Jul 12, 2016 News
The Board of Directors for the Guyana Forestry Commission (GFC) has launched a probe following a shocking report Sunday in Kaieteur News that the regulator may have had a hand in covering up a massive fire in the Berbice area.
That 2012 fire that destroyed an area of over 900 hectares of forest at Haimorakabra, is being described as one of the largest known one in logging areas.
However, both the company, Haimorakabra Logging Company Inc., owned by BaiShanLin International Forest Development Inc., and the Guyana Forestry Commission (GFC) appeared to have covered up the matter; the country only learning about it from a leaked report.
The report cites GFC investigators as finding no evidence that the Chinese company made any reports of the fire or that it was even in the records of the Commission.
Yesterday, Chairman of GFC’s Board, Jocelyn Dow, said that an immediate probe was launched following that story on Sunday.
“We have asked for the relevant minutes of the previous Board to see what was decided and what remedies, if any, were suggested. We will have to determine whether these remedies were carried out and whether these were in fact adequate.”
The Chairperson said that she has requested a copy of the report also.
“We will have to form an opinion and have the Board’s technical and other committees also examine the matter. The report was noted by us and we will, as we go along, keep you and the Guyana public updated,” Dow said.
The fire which was discovered by forestry inspectors during a routine inspection in May 2013, was from all indications never officially reported by BaiShanLin. From all indications it occurred at least six months before.
The fire investigation and the absence of evidence that the company was even penalized would continue to not only raise questions about the operations at the GFC as regulator, but also highlight the amount of influence this one investor has in the country.
BaiShanLin is under fire after widespread criticisms of its activities here, spanning logging, gold mining, housing, ship building and river transportation. It ran into financial problems after spreading itself thin, expanding in the different sectors. It owes the government and local businesses hundreds of millions of dollars.
It has been granted billions of dollars in tax breaks and duty free concessions.
The forest fire destroyed an area of around 906 hectares at the Haimorakabra Logging Company Inc., Upper Berbice River area, Region Ten. The fire burned an area equivalent to 10,000 large house lots.
According to the report leaked to Kaieteur News, in May 2013 GFC’s Forest Monitoring Division carried out a routine audit of the concession which had been approved for Timber Sales Agreement (TSA) and Wood Cutting Lease (WCL).
Whether the fire was deliberately set or accidental was not determined but GFC inspectors were convinced that a fire of that magnitude should “have been reported as soon as it had occurred or was noticed or at the earliest possible time with all the necessary actions taken to reduce damage.”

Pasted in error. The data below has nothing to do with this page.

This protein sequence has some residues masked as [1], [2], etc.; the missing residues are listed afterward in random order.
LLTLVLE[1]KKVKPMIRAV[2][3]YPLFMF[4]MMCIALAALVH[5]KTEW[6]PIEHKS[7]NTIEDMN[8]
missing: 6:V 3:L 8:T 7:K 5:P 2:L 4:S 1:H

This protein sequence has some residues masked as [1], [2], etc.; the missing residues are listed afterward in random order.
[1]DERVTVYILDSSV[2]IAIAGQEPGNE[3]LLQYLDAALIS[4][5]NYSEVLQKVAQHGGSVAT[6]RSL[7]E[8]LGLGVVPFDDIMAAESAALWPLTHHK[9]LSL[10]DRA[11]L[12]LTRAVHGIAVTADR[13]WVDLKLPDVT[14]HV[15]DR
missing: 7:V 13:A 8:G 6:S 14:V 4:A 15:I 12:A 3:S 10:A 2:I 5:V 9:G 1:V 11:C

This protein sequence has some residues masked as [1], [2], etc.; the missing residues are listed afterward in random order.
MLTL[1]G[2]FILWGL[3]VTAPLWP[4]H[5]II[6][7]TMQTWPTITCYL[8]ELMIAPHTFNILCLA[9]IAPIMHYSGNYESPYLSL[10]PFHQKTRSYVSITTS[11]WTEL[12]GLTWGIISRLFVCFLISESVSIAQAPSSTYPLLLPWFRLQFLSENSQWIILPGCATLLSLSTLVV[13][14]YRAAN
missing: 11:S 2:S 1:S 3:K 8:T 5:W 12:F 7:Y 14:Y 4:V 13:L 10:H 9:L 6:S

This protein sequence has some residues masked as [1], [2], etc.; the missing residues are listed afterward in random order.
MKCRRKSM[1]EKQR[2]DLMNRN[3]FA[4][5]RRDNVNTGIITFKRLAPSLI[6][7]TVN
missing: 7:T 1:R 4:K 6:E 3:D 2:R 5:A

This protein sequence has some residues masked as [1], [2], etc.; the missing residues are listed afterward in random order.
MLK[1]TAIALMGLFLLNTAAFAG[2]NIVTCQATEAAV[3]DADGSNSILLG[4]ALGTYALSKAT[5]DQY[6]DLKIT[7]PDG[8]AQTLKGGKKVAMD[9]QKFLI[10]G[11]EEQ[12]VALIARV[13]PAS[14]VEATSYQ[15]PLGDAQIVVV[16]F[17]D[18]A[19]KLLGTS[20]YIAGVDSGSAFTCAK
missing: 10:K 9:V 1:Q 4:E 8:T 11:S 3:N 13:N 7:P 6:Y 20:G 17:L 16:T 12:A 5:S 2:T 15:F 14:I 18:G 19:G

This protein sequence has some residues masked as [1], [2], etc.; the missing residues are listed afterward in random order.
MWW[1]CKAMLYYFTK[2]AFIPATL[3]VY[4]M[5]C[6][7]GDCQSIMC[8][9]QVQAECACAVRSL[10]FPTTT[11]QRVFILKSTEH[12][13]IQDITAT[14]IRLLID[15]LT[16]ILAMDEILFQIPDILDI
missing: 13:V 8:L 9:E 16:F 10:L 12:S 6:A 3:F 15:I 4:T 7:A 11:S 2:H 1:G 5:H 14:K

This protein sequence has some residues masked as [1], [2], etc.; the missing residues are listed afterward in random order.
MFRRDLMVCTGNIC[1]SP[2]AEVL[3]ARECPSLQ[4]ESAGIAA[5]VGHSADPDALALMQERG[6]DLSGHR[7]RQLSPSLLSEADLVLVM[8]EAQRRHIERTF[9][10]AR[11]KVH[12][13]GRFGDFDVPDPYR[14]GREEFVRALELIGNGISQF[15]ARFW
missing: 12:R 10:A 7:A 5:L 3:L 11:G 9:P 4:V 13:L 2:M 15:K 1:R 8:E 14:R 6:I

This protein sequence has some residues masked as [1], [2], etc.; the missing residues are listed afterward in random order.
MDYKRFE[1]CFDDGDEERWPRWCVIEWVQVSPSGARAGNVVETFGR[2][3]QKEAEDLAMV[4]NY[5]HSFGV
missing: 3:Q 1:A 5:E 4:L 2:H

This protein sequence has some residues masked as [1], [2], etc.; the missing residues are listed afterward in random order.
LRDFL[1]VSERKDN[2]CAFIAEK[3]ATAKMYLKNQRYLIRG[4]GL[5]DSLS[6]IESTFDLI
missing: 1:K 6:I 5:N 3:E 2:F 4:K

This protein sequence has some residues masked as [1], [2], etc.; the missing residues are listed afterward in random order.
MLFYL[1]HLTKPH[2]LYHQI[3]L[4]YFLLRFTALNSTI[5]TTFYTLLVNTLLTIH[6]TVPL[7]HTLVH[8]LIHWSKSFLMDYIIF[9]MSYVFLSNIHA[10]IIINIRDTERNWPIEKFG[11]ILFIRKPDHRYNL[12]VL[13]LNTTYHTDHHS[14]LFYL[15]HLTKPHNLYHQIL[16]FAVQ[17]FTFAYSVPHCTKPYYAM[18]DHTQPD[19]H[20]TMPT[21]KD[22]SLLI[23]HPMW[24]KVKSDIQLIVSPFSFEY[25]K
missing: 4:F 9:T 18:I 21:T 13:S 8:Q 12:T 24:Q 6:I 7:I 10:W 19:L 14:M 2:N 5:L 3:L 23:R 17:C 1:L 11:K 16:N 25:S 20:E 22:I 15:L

The report was sent to Keith Austin, an Assistant Commissioner of Forests of the Legality Monitoring and Extension Unit and copied to Commissioner James Singh. Copies were sent to other officials.
According to the report, the GFC team used Global Positioning System (GPS), interviews with staffers and others, maps, and the company’s and GFC’s records to aid in the investigations.
However, the investigations faced difficulties from language barriers as BaiShanLin’s officers had little understanding of English. The team also had limited time to conduct a proper assessment of the fire areas.
A major worry was the absence of reports on the fire. “No written report was made by the company to GFC or no records were available at GFC about the forest fire.”
As a matter of fact, it appeared there was reluctance by BaiShanLin’s officials to assist the GFC’s team to participate in the entire exercise all day.
From dated overhead shots taken of the area, investigators concluded that the fire would have occurred between September 8 and November 26, 2012, or at least six months before the visit by the GFC team.
Shockingly, there was little evidence of the fire being reported and nobody took blame, including GFC officials who are stationed onsite. “Questions were asked and internal records sought/checked for any report on the forest fire, but none was made available, maybe, because none was ever made in writing in the first place.
Forest Officer, Mr. Eron Bourne claimed he would have made a verbal report in late November or early December 2013 to Mr. Ganram Manoo – ACF Large Concession Management Unit then, about the forest fire after we had asked the question. Mr. G. Manoo – ACF informed us he never received any report verbal or otherwise from Forest Officer Mr. E. Bourne.”
According to the report, the team was particularly alarmed at the extent of the forest fire and whether it was accidental or deliberate.
“If it was deliberate, was it done to hide or conceal facts or incriminating evidence and other major breaches of the Forest Act Chapter 67:01…contractual/procedural breaches etc?”
The report, in its conclusions, made it clear that someone must be held accountable for the massive forest fire within Haimorakabra Logging Co. Inc. concession TSA # 01/11.
“A fire that extensive must have been reported in writing immediately to all relevant stakeholders.”
The investigators recommended that the company be made to pay compensation. The report highlighted procedural breaches and noted that there are penalties for deliberately causing forest fires and failure to assist in fighting them.
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